Published online 16 November 2009 | Nature 462, 265 (2009) | doi:10.1038/462265a


Fresh hope for German stem-cell patent case

Referral to European Court may help to harmonize laws on intellectual property.

The German federal supreme court has referred a controversial and already lengthy patent dispute about human embryonic stem (hES) cells to the European Court of Justice.

The move might drag out the case — first brought to the German patent court in 2004 — for another two years. But it could be worth the wait, says Oliver Brüstle, director of the Institute of Reconstructive Neurobiology at the University of Bonn and owner of the patent in question. He hopes that a ruling from the European court will finally settle some of the uncertainties that hamper stem-cell scientists in his country.

“It’s crazy that patenting your methods is deemed to be contrary to public order.”

German laws governing hES cell research are among the most restrictive in Europe. European patenting rules are meant to guide national legislation, but they include some statements that opponents and proponents of hES research can interpret in different ways — in particular, that patenting should not be allowed for procedures that are immoral or threaten public order.

The disputed patent was awarded to Brüstle by the German patent office in 1999. It covers a technique for generating nerve cells from established hES cell lines, which researchers in Germany are allowed to use. The method is a first step in generating neurons that could be used clinically to repair damage to the brain and spinal cord.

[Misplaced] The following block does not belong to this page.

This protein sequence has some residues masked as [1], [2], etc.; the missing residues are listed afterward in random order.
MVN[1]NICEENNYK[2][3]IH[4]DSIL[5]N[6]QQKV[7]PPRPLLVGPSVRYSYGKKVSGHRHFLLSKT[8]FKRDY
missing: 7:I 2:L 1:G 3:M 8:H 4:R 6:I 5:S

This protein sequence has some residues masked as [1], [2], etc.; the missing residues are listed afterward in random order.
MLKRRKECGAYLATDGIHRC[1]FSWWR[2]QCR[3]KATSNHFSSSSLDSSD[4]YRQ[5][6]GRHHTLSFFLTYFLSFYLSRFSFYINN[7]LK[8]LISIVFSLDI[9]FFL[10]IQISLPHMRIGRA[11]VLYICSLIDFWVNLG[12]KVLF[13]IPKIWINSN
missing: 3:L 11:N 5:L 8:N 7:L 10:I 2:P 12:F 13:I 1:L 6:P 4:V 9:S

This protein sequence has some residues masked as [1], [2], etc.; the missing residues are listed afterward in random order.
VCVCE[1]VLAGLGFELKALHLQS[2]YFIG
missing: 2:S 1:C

In 2004, Greenpeace lodged an objection to the patent on the grounds that the hES cell lines originated from fertilized human eggs and, as such, the patent offended public morality, threatened public order and contravened legislation that prohibits the industrial use of human embryos. In 2006 the federal patent court ruled in Greenpeace's favour. Brüstle then appealed the case by taking it to the federal supreme court.

Supreme-court judge Peter Meier-Beck said on 12 November that he needed more legal clarity before his court could make a decision. Because German patenting laws for biotechnology are closely based on European Union guidelines, the view of the European court would give the final decision, he said. Greenpeace's patent specialist, Christoph Then, admits Meier-Beck's ruling means that the case "is not running in our direction".


Brüstle says: "It's crazy that you are allowed to work on some hES cell lines in Germany and develop them for clinical purposes, but patenting your methods is deemed to be contrary to public order. Consultation with the European Court of Justice will hopefully contribute to harmonization of patent practice in Europe." 

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